@Cheryl Farmer: as a practicing physician I hope you will try to understand the following: My daughter has degenerative disc disorder. She has had a total of four back surgeries. All these surgeries have done for her in the long run is give her some relief for a short period of time. She has had every so-called pain pill that Big Pharma has to offer. The list of what she has taken reads like an inventory list at any hospital. she can no longer take any of them because of what they have done to her liver/kidney function. plus, these med's, over time, stop working. And are considerably more habit-forming than marijuana. Today, the only way my daughter can deal with this horrible pain is a hot shower and a joint. How dare you imply that my daughter, or anyone else for that matter has to live with this kind of pain simply because you don't happen to like it?!


Wed, Jun 5, 2013 : 4:41 p.m.

For those predisposed to addictive behaviors, just about any substance can be a "gateway" -- paint, vanilla, cough syrup, alcohol and prescription meds of many kinds. Marijuana is not a physically addictive substance. This is established fact. Some consider it to be psychologically addictive, however. People committed to anesthetizing themselves will find a way, regardless. Liquor and nicotine are far more insidious and destructive overall than marijuana has ever been or will ever be.


Wed, Jun 5, 2013 : 4:35 p.m.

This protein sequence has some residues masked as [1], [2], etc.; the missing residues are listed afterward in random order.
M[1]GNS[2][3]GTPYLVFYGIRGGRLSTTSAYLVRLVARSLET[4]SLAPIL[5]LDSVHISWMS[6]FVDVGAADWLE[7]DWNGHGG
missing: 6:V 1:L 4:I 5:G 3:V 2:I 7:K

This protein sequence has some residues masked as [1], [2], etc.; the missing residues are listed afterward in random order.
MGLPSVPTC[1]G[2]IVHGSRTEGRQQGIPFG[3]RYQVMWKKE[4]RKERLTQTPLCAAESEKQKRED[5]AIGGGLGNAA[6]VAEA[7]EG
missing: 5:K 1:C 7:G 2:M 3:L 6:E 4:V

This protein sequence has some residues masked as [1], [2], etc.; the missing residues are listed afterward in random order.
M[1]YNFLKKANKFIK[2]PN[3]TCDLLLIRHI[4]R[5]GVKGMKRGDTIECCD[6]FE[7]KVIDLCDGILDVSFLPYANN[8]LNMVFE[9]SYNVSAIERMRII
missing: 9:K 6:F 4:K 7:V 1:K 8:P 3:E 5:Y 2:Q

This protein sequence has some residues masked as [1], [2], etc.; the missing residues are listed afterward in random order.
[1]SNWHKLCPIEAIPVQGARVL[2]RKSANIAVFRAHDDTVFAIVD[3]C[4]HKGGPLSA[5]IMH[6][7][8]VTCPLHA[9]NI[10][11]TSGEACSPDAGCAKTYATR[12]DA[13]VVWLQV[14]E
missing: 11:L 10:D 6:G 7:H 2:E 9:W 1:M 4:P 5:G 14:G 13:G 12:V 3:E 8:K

Let me make sure I have this straight. Mr. Murdock, who just a few weeks ago proposed a resolution that would have prohibited council members from abstaining unless they had a clear conflict of interest, abstained on the vote? Why? Does he own a dispensary or a grow operation?


Wed, Jun 5, 2013 : 7:17 p.m.

What point? That it's ok to behave in a juvenile fashion in order to make a point? As he correctly pointed out at the time, the citizenry expect their representatives to vote yes or no.


Wed, Jun 5, 2013 : 5:55 p.m.

He was simply making a point - very effectively I might add. Wake up, Solitude!


Wed, Jun 5, 2013 : 4:27 p.m.

Katrease, could you explain why my comment was removed? I suggested a more accurate headline being, "A small uneducated proportion of Ypsilanti residents concerned..." I've read the commenting guidelines and don't see how I've violated them.


Wed, Jun 5, 2013 : 5:39 p.m.

The citizens, speaking in opposition to the current policy in Ypsi, definitely exposed a lack of knowledge concerning cannabis and are clearly in need of learning the truth about it before continuing to perpetuate myths or making serious, yet unsubstantiated or thoroughly debunked claims. However, I do not question the sincerity or the intelligence of these people. I proposed at the meeting, and hope to actually realize a public forum to get the concerns and issues out in the open and properly examine them to determine where there really is a need to concentrate on fixing real, identifiable problems.